With the world hard-pressed to find solutions to the current energy crisis without seeking recourse in climate-harming fossil fuels, could it be possible that a renewed interest in the use of nuclear power will lead to relevant and lasting measures? Those advocating for using small modular reactors (SMRs) seem to think so.
But what exactly are SMRs? How do they compare to conventional or traditional nuclear reactor setups? How efficient are they in terms of generating electricity – and, most importantly, will these be safe to use?
What Exactly are SMRs?
SMRs are defined as nuclear power generators that are around a third of the size of a conventional nuclear reactor. True to their name, they may be built in one location, shipped, and installed wherever they operate. On average, a typical SMR’s electrical power output may range from a little under 300 MW or just under 1000 MW.
While these are considerably smaller than conventional reactors, the International Atomic Energy Agency (IAEA) lauds the technology for producing a great deal of electricity sans carbon emissions. These also cost less to build and operate compared to older nuclear power plants, and have the additional virtue of generating less in terms of radioactive waste.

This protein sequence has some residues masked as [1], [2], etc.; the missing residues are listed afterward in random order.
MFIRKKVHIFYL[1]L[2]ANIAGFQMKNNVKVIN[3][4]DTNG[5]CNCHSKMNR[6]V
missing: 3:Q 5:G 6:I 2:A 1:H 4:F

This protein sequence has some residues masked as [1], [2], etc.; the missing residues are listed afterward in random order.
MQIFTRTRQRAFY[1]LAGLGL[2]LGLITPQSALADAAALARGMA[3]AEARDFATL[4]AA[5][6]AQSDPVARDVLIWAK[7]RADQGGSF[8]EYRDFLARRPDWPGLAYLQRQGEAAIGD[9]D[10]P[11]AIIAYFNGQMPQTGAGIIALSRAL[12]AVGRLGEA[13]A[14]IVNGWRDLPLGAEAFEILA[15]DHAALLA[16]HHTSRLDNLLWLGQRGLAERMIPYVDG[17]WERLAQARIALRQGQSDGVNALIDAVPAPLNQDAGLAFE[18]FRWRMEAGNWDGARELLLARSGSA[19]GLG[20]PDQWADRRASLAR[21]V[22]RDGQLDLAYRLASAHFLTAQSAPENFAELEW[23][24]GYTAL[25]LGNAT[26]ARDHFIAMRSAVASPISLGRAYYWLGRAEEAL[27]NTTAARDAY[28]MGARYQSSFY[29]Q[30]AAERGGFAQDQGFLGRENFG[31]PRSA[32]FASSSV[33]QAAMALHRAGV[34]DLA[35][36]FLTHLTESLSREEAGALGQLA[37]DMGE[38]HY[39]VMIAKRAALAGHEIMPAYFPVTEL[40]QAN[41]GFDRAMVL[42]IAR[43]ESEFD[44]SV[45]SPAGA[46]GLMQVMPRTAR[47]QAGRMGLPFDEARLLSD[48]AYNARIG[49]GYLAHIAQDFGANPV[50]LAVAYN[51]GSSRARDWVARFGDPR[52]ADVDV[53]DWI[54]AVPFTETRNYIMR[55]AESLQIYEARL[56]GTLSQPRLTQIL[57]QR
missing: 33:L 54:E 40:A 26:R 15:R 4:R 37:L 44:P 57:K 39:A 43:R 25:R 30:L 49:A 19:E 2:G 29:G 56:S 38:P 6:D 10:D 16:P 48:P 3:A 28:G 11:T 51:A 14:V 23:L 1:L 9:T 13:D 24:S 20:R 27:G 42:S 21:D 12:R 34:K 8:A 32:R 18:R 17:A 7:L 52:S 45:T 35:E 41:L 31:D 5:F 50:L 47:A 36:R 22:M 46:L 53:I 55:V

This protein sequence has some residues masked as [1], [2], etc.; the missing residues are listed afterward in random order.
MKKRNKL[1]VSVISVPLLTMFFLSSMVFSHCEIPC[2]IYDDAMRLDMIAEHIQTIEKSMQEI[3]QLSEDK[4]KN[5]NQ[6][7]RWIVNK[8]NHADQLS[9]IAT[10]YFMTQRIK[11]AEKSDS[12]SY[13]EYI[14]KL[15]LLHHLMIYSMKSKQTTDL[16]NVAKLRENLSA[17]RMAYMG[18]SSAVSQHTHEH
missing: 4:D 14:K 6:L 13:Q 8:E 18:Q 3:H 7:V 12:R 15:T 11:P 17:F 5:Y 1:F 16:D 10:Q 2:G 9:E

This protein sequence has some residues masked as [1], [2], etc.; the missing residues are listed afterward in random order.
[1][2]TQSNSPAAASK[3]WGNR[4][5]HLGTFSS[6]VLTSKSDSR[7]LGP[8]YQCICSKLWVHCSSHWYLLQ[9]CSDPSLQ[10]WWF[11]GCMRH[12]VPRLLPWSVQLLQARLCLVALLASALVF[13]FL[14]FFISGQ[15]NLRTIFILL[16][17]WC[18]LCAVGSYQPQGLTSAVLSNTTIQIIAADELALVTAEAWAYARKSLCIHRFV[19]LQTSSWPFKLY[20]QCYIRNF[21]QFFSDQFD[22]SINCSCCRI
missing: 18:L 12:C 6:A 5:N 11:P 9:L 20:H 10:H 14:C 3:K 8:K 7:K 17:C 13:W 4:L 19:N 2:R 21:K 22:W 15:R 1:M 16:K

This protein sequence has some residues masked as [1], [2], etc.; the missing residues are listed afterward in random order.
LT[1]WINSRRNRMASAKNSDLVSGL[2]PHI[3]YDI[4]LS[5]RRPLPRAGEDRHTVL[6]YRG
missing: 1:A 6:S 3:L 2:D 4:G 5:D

In terms of fuel use, SMRs use less fuel than conventional reactors and also don’t need regular refueling. Indeed, while a number of SMRs only need to be refilled every three to seven years, some models can run for three decades sans refueling.
A subcategory under SMR is the microreactor, a smaller nuclear fission reactor that produces thirty times less the standard capacity of an SMR.
Concerning safety, SMRs are also much safer than conventional plants as these can safely be shut down and restarted, thus preventing meltdowns and similar disasters.
Why Would Nuclear Power Even Be a Point of Consideration?
As controversial as it is, nuclear power is considered an emission-free energy source. Thus it is seen as a way of shifting from fossil fuel-centric power generation to more renewable fuel sources. Also, unlike other renewables like wind and solar power, nuclear power ensures a steady power supply regardless of weather conditions.
As a result, several countries that have previously shunned the use of nuclear power are now contemplating the use of SMRs to replace gas or coal-fired power plants. Countries that also previously considered phasing out their use of nuclear energy, like the United States and Japan, have recently renewed their commitment to studying the feasibility of nuclear power as a sustainable way of powering communities.
Likewise, as stated above, SMRs offer a more cost-effective and less space-dependent alternative to traditional nuclear plants.